Is there anything more pathetic, more risible than rich and privileged Britons whining that their cadre fails to receive a fair shake in the matter of admissions to this country’s most prestigious universities? Oh, sure, I suppose there must be but the smugness and evident sense of entitlement on display in these matters remains enraging.
Today, for example, Anthony Seldon, headmaster of Wellington College, complains that his pupils are suffering unreasonable discrimination. Worse still, apparently, a presumed “bias” against public school pupils is a “hatred that dare not speak its name”. As the Americans say, cry me a river.
The evidence for this notional bias is, needless to say, emaciated. Seldon argues:
Dr Seldon claimed there are 62 pupils at Wellington bright enough to get an Oxbridge interview this year, but said he only expects 20 offers of places to come in.
He said: “From our perspective it looks as if some public school students are being discriminated against at the final hurdle. It’s painful because we are seeing some excellent candidates who would go on to get firsts who are not getting offers, about 10 this year.”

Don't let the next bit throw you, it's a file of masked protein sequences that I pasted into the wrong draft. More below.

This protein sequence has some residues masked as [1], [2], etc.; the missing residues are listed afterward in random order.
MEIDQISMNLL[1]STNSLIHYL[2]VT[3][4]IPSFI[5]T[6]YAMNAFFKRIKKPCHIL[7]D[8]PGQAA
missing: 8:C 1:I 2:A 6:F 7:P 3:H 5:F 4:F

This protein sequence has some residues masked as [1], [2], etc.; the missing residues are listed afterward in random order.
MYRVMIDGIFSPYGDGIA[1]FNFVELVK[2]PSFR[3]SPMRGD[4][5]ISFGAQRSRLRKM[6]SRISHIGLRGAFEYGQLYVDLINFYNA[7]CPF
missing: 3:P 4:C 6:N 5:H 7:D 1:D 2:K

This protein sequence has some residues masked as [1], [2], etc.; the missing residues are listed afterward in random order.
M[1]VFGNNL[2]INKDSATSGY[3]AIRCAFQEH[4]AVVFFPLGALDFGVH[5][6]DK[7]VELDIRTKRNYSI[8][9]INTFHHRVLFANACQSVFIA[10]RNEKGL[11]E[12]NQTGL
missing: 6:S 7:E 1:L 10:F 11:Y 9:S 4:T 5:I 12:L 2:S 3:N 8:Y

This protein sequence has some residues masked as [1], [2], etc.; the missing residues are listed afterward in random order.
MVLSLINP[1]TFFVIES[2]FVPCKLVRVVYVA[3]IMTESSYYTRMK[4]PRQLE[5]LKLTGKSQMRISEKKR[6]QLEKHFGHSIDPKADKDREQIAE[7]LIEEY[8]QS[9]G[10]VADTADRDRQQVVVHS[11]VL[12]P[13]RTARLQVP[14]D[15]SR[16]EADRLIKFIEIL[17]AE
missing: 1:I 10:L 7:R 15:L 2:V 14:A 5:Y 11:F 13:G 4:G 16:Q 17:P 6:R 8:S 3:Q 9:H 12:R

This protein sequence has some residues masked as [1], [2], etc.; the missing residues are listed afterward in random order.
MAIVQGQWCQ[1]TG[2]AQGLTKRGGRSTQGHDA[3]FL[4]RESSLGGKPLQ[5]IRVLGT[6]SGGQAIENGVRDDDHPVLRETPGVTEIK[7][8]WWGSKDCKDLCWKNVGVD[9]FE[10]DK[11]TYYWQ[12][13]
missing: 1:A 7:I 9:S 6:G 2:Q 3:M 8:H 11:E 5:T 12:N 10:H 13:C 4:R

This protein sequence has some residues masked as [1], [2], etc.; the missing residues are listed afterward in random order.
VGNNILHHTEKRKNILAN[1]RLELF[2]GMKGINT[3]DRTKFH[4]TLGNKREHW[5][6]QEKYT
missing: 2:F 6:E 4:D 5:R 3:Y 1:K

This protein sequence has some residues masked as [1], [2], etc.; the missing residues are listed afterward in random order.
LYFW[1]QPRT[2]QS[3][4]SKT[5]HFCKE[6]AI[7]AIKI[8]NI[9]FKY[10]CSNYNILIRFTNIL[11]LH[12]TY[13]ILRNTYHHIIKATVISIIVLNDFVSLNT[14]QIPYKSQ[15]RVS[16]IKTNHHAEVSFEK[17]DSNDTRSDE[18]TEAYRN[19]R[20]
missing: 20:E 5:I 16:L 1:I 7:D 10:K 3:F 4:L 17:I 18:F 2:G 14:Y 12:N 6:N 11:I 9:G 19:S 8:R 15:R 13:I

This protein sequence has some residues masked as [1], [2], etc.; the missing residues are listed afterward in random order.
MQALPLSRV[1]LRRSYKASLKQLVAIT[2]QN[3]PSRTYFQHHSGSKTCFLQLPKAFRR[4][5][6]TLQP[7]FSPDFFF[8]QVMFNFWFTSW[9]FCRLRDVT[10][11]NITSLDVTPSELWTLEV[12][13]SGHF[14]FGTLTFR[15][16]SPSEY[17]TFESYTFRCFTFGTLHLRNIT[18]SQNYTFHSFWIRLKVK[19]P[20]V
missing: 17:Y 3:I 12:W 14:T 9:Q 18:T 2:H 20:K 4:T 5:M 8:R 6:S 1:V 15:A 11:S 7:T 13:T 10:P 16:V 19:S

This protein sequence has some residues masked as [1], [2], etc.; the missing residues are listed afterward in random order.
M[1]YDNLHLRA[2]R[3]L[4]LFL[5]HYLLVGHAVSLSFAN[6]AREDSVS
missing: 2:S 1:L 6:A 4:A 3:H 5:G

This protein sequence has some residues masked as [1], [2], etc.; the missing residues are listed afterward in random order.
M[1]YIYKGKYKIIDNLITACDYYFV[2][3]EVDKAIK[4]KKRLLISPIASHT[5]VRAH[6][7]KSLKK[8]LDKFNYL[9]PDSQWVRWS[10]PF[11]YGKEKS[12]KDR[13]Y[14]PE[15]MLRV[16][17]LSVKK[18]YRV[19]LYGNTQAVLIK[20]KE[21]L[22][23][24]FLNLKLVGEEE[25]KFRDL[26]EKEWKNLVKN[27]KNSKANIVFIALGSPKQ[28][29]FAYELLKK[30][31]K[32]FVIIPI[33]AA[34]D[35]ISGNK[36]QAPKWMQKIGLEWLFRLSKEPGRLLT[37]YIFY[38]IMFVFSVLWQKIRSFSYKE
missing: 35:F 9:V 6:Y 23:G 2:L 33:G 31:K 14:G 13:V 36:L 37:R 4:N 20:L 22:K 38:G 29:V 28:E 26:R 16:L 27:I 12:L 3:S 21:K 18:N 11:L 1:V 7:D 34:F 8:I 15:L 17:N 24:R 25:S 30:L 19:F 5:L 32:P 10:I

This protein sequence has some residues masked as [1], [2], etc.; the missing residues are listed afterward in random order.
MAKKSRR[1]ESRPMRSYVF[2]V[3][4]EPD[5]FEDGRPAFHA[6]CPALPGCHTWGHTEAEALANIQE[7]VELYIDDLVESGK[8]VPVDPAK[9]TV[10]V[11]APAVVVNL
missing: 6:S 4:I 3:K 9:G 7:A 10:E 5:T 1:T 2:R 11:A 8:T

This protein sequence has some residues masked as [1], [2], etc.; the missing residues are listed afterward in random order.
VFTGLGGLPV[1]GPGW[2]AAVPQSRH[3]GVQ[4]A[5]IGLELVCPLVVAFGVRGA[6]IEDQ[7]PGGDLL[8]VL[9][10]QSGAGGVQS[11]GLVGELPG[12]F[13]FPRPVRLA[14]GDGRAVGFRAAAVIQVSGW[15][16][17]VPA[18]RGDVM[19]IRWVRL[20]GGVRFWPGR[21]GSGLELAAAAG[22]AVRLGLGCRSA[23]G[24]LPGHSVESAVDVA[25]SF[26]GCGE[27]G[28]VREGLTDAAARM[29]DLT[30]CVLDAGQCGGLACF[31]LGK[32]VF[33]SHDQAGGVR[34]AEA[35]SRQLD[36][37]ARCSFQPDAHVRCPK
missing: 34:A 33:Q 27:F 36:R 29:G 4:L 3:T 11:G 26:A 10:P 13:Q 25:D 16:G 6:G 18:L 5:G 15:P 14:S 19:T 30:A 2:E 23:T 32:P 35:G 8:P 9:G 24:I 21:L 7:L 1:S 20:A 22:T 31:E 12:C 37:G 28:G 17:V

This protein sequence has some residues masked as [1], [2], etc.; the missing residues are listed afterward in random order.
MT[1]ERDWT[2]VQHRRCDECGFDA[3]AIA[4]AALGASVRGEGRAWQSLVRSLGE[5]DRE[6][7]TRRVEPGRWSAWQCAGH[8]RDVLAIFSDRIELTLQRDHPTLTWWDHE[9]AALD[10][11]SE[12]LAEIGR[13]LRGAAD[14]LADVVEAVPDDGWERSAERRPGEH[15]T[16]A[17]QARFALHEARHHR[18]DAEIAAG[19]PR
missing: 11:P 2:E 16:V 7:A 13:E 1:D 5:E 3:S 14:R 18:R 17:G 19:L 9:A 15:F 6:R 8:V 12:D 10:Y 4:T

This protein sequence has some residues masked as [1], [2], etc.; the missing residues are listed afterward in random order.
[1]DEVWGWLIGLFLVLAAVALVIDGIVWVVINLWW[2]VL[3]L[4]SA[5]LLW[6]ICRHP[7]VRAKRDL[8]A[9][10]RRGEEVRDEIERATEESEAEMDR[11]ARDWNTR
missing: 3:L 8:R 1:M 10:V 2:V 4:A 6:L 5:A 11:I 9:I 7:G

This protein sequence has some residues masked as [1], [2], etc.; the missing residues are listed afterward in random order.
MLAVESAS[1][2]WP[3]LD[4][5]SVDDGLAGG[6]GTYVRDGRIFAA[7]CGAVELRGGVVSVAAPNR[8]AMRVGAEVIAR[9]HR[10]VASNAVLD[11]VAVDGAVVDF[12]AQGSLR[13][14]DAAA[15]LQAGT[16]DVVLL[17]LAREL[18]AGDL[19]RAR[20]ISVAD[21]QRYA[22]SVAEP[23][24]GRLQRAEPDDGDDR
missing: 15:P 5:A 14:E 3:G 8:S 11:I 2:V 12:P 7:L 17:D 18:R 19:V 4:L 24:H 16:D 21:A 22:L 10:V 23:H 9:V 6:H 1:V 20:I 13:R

“Was that different to when I was at Oxford 35 years ago? Yes. I don’t think anyone gave a toss back then where you came from, only that you were good enough to go.”
And, actually, that remains the case. Oxford, Cambridge and other elite universities are not actually in the business of admitting candidates they feel are too thick to survive at a rarified academic altitude.
But, look, if the (roughly) 10% of children educated privately gain (roughly) 35% of the places at Oxford or Cambridge only the most blinkered headmaster – even if he is chiefly pandering to parental prejudice – can truly believe public school pupils receive a raw deal.